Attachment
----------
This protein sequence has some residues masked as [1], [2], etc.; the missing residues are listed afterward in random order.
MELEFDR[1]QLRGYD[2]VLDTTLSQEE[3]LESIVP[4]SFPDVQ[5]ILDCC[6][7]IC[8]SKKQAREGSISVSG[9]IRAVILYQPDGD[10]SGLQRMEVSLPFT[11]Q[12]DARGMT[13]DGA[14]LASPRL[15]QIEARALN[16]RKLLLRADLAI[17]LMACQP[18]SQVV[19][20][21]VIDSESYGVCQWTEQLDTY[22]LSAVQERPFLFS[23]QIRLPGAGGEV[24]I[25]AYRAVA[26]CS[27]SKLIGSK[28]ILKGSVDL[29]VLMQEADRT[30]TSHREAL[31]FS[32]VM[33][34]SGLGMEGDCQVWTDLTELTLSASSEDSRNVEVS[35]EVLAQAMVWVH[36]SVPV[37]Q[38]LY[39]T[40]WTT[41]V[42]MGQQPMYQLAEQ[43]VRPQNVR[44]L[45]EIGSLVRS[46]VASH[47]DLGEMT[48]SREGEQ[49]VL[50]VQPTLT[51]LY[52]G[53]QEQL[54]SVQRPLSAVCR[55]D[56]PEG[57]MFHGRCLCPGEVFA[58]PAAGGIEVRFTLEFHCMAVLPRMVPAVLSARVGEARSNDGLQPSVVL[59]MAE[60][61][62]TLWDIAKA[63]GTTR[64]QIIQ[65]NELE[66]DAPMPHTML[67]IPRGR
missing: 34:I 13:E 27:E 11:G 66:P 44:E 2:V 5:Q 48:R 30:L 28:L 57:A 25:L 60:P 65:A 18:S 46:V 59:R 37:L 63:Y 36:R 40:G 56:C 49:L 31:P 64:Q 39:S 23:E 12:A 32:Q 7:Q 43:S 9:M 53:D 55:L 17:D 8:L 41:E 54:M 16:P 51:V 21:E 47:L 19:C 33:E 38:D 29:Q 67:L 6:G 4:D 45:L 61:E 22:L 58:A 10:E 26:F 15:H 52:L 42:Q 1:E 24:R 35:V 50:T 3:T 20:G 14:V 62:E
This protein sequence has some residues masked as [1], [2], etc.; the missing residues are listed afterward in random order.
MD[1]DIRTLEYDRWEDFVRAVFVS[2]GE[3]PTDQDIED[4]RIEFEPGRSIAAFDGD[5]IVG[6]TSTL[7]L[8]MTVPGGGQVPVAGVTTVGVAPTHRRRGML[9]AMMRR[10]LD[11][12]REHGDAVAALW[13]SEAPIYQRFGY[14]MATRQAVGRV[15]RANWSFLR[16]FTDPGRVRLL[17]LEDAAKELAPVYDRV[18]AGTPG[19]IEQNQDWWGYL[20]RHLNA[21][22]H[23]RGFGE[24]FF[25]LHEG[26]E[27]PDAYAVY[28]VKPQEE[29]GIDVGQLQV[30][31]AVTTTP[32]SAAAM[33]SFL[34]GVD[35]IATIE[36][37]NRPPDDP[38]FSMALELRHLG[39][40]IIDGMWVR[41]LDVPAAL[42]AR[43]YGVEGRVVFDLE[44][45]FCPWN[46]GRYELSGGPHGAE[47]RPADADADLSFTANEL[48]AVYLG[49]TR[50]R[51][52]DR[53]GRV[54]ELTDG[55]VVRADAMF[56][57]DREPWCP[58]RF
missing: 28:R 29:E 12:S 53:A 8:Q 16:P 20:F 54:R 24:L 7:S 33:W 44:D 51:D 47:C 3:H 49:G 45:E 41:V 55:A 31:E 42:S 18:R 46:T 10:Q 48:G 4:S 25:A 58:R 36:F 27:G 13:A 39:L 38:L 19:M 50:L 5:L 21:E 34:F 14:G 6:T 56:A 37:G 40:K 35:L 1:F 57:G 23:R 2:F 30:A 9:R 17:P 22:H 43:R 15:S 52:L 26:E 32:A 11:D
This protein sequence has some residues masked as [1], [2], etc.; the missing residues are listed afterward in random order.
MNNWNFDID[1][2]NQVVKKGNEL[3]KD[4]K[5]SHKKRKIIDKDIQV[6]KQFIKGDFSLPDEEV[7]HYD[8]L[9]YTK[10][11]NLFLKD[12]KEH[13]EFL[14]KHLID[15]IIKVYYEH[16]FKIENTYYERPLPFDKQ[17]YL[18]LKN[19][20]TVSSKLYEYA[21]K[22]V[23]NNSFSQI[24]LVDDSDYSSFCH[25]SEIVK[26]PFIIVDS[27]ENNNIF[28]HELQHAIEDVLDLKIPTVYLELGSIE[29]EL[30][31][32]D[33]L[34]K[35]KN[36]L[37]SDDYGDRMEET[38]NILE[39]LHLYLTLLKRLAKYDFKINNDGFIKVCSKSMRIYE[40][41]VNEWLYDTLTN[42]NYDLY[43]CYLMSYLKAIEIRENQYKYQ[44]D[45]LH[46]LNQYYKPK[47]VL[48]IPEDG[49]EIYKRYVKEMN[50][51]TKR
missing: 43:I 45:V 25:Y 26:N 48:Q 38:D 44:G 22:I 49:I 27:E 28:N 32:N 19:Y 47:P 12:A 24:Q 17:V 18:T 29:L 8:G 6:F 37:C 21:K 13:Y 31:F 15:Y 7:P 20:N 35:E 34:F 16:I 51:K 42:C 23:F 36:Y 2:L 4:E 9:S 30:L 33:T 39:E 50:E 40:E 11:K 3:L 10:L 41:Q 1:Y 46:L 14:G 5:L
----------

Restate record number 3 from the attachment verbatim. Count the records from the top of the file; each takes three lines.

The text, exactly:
This protein sequence has some residues masked as [1], [2], etc.; the missing residues are listed afterward in random order.
MNNWNFDID[1][2]NQVVKKGNEL[3]KD[4]K[5]SHKKRKIIDKDIQV[6]KQFIKGDFSLPDEEV[7]HYD[8]L[9]YTK[10][11]NLFLKD[12]KEH[13]EFL[14]KHLID[15]IIKVYYEH[16]FKIENTYYERPLPFDKQ[17]YL[18]LKN[19][20]TVSSKLYEYA[21]K[22]V[23]NNSFSQI[24]LVDDSDYSSFCH[25]SEIVK[26]PFIIVDS[27]ENNNIF[28]HELQHAIEDVLDLKIPTVYLELGSIE[29]EL[30][31][32]D[33]L[34]K[35]KN[36]L[37]SDDYGDRMEET[38]NILE[39]LHLYLTLLKRLAKYDFKINNDGFIKVCSKSMRIYE[40][41]VNEWLYDTLTN[42]NYDLY[43]CYLMSYLKAIEIRENQYKYQ[44]D[45]LH[46]LNQYYKPK[47]VL[48]IPEDG[49]EIYKRYVKEMN[50][51]TKR
missing: 43:I 45:V 25:Y 26:N 48:Q 38:D 44:G 22:I 49:I 27:E 28:N 32:N 19:Y 47:P 12:A 24:Q 17:V 18:T 29:L 8:G 6:F 37:C 21:K 13:Y 31:F 15:Y 7:P 20:N 35:E 34:F 16:I 51:K 42:C 23:F 36:Y 2:L 4:E 9:S 30:L 33:T 39:E 50:E 40:E 11:K 3:L 10:L 41:Q 1:Y 46:L 14:G 5:L